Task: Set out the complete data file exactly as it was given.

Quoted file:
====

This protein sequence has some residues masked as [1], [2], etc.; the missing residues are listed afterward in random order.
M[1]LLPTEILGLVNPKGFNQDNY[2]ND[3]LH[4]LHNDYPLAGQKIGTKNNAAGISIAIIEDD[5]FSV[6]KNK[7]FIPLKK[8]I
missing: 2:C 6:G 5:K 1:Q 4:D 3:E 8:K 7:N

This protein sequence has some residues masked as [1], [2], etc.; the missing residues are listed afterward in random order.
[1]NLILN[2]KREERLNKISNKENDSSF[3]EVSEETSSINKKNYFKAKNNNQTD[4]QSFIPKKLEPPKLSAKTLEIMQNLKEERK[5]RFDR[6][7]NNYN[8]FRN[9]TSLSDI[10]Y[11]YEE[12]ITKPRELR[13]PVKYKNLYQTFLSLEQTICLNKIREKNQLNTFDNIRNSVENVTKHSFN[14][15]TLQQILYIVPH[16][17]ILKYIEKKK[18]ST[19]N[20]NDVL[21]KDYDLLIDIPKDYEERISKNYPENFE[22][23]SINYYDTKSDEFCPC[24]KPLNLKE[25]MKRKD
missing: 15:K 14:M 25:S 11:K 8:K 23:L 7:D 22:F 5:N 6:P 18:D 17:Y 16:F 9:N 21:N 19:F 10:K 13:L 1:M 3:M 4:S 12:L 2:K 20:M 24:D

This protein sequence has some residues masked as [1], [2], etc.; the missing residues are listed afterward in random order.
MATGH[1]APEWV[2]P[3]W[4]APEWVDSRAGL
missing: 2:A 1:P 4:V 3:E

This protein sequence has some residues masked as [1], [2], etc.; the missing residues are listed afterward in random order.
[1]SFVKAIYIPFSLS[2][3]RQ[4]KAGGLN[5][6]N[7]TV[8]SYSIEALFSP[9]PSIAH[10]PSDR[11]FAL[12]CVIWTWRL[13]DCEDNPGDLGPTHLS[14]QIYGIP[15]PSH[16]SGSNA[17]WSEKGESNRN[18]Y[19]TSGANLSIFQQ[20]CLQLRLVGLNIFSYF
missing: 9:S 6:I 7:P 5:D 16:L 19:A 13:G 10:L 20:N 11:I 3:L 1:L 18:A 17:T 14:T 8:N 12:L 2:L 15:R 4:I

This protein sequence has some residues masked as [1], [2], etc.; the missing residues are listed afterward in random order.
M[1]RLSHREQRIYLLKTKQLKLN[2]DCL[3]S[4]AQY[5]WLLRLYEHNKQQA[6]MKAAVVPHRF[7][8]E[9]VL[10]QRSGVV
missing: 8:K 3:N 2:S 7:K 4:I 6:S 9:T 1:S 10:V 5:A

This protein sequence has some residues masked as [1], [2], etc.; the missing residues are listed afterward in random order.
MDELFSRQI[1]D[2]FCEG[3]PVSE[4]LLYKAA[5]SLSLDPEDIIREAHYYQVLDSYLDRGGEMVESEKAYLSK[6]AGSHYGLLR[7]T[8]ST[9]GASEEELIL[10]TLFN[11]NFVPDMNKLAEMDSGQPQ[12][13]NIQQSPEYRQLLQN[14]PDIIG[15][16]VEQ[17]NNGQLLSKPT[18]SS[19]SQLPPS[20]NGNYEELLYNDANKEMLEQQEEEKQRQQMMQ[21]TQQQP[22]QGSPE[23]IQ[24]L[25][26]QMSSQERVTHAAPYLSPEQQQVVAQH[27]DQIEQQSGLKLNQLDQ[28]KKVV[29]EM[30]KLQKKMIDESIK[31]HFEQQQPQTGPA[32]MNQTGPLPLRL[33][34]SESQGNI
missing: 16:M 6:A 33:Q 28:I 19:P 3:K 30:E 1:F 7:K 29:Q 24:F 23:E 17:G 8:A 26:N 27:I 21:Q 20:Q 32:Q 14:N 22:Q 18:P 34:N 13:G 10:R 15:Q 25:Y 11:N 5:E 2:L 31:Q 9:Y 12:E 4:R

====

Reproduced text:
This protein sequence has some residues masked as [1], [2], etc.; the missing residues are listed afterward in random order.
M[1]LLPTEILGLVNPKGFNQDNY[2]ND[3]LH[4]LHNDYPLAGQKIGTKNNAAGISIAIIEDD[5]FSV[6]KNK[7]FIPLKK[8]I
missing: 2:C 6:G 5:K 1:Q 4:D 3:E 8:K 7:N

This protein sequence has some residues masked as [1], [2], etc.; the missing residues are listed afterward in random order.
[1]NLILN[2]KREERLNKISNKENDSSF[3]EVSEETSSINKKNYFKAKNNNQTD[4]QSFIPKKLEPPKLSAKTLEIMQNLKEERK[5]RFDR[6][7]NNYN[8]FRN[9]TSLSDI[10]Y[11]YEE[12]ITKPRELR[13]PVKYKNLYQTFLSLEQTICLNKIREKNQLNTFDNIRNSVENVTKHSFN[14][15]TLQQILYIVPH[16][17]ILKYIEKKK[18]ST[19]N[20]NDVL[21]KDYDLLIDIPKDYEERISKNYPENFE[22][23]SINYYDTKSDEFCPC[24]KPLNLKE[25]MKRKD
missing: 15:K 14:M 25:S 11:K 8:K 23:L 7:D 22:F 5:N 6:P 18:D 17:Y 16:F 9:N 21:N 19:F 10:K 13:L 1:M 3:M 4:S 12:L 2:K 20:M 24:D

This protein sequence has some residues masked as [1], [2], etc.; the missing residues are listed afterward in random order.
MATGH[1]APEWV[2]P[3]W[4]APEWVDSRAGL
missing: 2:A 1:P 4:V 3:E

This protein sequence has some residues masked as [1], [2], etc.; the missing residues are listed afterward in random order.
[1]SFVKAIYIPFSLS[2][3]RQ[4]KAGGLN[5][6]N[7]TV[8]SYSIEALFSP[9]PSIAH[10]PSDR[11]FAL[12]CVIWTWRL[13]DCEDNPGDLGPTHLS[14]QIYGIP[15]PSH[16]SGSNA[17]WSEKGESNRN[18]Y[19]TSGANLSIFQQ[20]CLQLRLVGLNIFSYF
missing: 9:S 6:I 7:P 5:D 16:L 19:A 13:G 10:L 20:N 11:I 3:L 1:L 18:A 17:T 14:T 8:N 12:L 2:L 15:R 4:I

This protein sequence has some residues masked as [1], [2], etc.; the missing residues are listed afterward in random order.
M[1]RLSHREQRIYLLKTKQLKLN[2]DCL[3]S[4]AQY[5]WLLRLYEHNKQQA[6]MKAAVVPHRF[7][8]E[9]VL[10]QRSGVV
missing: 8:K 3:N 2:S 7:K 4:I 6:S 9:T 1:S 10:V 5:A

This protein sequence has some residues masked as [1], [2], etc.; the missing residues are listed afterward in random order.
MDELFSRQI[1]D[2]FCEG[3]PVSE[4]LLYKAA[5]SLSLDPEDIIREAHYYQVLDSYLDRGGEMVESEKAYLSK[6]AGSHYGLLR[7]T[8]ST[9]GASEEELIL[10]TLFN[11]NFVPDMNKLAEMDSGQPQ[12][13]NIQQSPEYRQLLQN[14]PDIIG[15][16]VEQ[17]NNGQLLSKPT[18]SS[19]SQLPPS[20]NGNYEELLYNDANKEMLEQQEEEKQRQQMMQ[21]TQQQP[22]QGSPE[23]IQ[24]L[25][26]QMSSQERVTHAAPYLSPEQQQVVAQH[27]DQIEQQSGLKLNQLDQ[28]KKVV[29]EM[30]KLQKKMIDESIK[31]HFEQQQPQTGPA[32]MNQTGPLPLRL[33][34]SESQGNI
missing: 16:M 6:A 33:Q 28:I 19:P 3:K 30:E 1:F 7:K 29:Q 24:F 23:E 17:G 8:A 26:N 27:I 21:Q 20:Q 32:Q 14:N 22:Q 18:P 34:N 13:G 10:R 15:Q 25:Y 11:N 5:E 2:L 31:Q 9:Y 12:E 4:R